Currency exchange is one of the biggest risks Canadian companies face when selling internationally, but ironically, it’s a risk many businesses ignore.
This head-in-the-sand practice baffled me for a bit, but as I talked to more and more exporters, I understood it was simply a matter of hopeful human nature. They knew a fluctuation in the exchange rate could cost them, but they secretly hoped any fluctuation would be in their favour – and they’d hate to lose that extra money by locking themselves into an exchange rate at the time of the sale.
The problem, as I explain below, is that there’s a hidden cost to your business when you don’t manage your currency exchange risk – even when the gamble pays off and your business comes out ahead financially.
Why are exchange rates so important to companies that sell internationally?
An exchange rate is the value of one country's currency in relation to another’s. For example, at the time of writing this blog, it cost $1.30 in Canadian funds to buy one U.S. dollar, or $1.50 to buy one Euro. The challenge for those who sell internationally is that currency values between countries are in a constant state of flux.
Say you sell some equipment for 100,000€ to your customer in France, and give them 90-day terms. Your expectation is that at the current exchange rate ($1.50 Canadian for one Euro), you’ll receive the equivalent of $150,000 in Canadian funds when the bill is paid.
But what if the value of the Euro drops during that time from $1.50 to $1.40 Canadian? Now you’ll only receive $140,000. It’s easy to see how the risk of fluctuating currency exchange rates can diminish or even decimate your profits on a sale.
But wait a minute, you may be thinking, what if the Euro’s value goes up to $1.60? Then you’ll gain an extra $10,000! That makes it tempting to do nothing about the risk, or assume that sometimes you’ll win, sometimes you’ll lose, and it will all even out in the wash.
The hidden cost of ignoring currency exchange risk
There are many things that can influence the value of a nation’s currency, including inflation, interest rates, its economy, the balance of trade between countries, and political instability, to name a few. But the reality is that you have no control over any of these things – an exchange rate can fluctuate at any time, sometimes drastically so.
Failing to manage that risk can hurt your business, even if you sometimes come out the winner in the exchange-rate gamble. Never knowing what loss or gain you’ll take from fluctuating exchange rates means your company is constantly operating in a sea of uncertainty. For smaller companies, especially, you can’t be sure what your profit will be for each transaction or how much cash flow you’ll have to fulfill the next contract. The cost of that uncertainty is huge. It means your company will be less competitive and may grow at a slower pace due to inadequate cash flow to fulfill contracts and pursue new opportunities – not to mention the personal stress that taking such a risk can bring.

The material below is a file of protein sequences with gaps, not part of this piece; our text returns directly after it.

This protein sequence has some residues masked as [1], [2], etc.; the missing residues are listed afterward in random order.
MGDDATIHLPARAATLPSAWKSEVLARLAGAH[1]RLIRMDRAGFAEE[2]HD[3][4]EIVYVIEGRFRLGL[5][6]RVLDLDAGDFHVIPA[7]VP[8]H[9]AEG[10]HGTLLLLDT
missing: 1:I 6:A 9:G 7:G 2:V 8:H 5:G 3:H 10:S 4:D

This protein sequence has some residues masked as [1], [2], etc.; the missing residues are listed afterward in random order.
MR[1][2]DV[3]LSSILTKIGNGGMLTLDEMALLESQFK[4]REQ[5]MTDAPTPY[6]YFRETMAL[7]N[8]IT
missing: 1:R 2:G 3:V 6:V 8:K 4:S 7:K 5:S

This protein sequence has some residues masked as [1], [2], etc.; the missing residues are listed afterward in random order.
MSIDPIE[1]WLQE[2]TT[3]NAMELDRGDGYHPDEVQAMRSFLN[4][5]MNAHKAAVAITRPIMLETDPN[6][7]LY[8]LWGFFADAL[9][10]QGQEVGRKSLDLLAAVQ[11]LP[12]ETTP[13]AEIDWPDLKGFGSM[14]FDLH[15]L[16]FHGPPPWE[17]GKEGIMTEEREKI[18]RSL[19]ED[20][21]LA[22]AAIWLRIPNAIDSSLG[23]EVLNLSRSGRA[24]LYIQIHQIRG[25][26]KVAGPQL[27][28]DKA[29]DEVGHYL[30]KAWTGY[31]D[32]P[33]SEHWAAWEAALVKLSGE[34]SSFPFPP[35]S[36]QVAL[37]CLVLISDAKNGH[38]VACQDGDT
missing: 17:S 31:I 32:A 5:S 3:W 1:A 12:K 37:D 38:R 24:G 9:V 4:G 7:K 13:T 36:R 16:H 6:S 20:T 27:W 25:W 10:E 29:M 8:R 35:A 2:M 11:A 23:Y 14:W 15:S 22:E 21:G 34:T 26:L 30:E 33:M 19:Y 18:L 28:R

How to manage currency exchange risk foreign exchange guarantees
Foreign exchange guarantees (FXGs) are the simplest and most cost-effective way to manage your currency exchange risk. There are three main types that Canadian banks offer. Options, or derivatives, is a more complex method not typically used by small to medium-sized businesses, so I’ll focus on spot rates and forward contracts.
Spot rate: The spot rate locks in the value of a currency “at this moment in time.” Therefore, whether the exchange rate fluctuates up or down during the period of time before you get paid, you’ll know exactly how much money you’ll be getting from a sale, and can better plan accordingly. Don’t be afraid to negotiate the posted rate your bank charges, as rates are currently coming down for this service.
Forward contract: A forward contract locks in an agreed-upon exchange rate for a transaction on a specific date in the future, which is not necessarily what the exchange rate is right now. This can be a good plan if a currency’s value is expected to fluctuate considerably. However, it’s important to note that upon the agreed date, the bank is obligated to purchase the foreign currency from you, and you are obligated to provide it. The added risk here is that if your customer is late with your payment (or doesn’t pay), you’re still obligated to the bank and will typically have to pay a penalty if you can’t provide the currency on time.
Call EDC to get around the requirement for collateral
To provide exchange rate guarantees, banks also require collateral. For the world’s major currencies, the rule of thumb is 10 percent of the volume of your contracts. So if you have $50 million in forward contracts, you’ll typically be required to put $5 million in an account with your bank as collateral. That means the money will be tied up when you could be using it to complete contracts or grow your business.
To get around this, call Export Development Canada first. We’ll explain how EDC can provide a Foreign Exchange Facility Guarantee to your bank that replaces their need for collateral, so you have currency rate protection you need without tying up your cash.
Building a foreign exchange policy
Understanding FXGs is a great first step to managing your currency exchange risk, and developing a foreign exchange policy will benefit your company even more. To get started, download Building a Foreign Exchange Policy to create a program tailored to your company’s needs.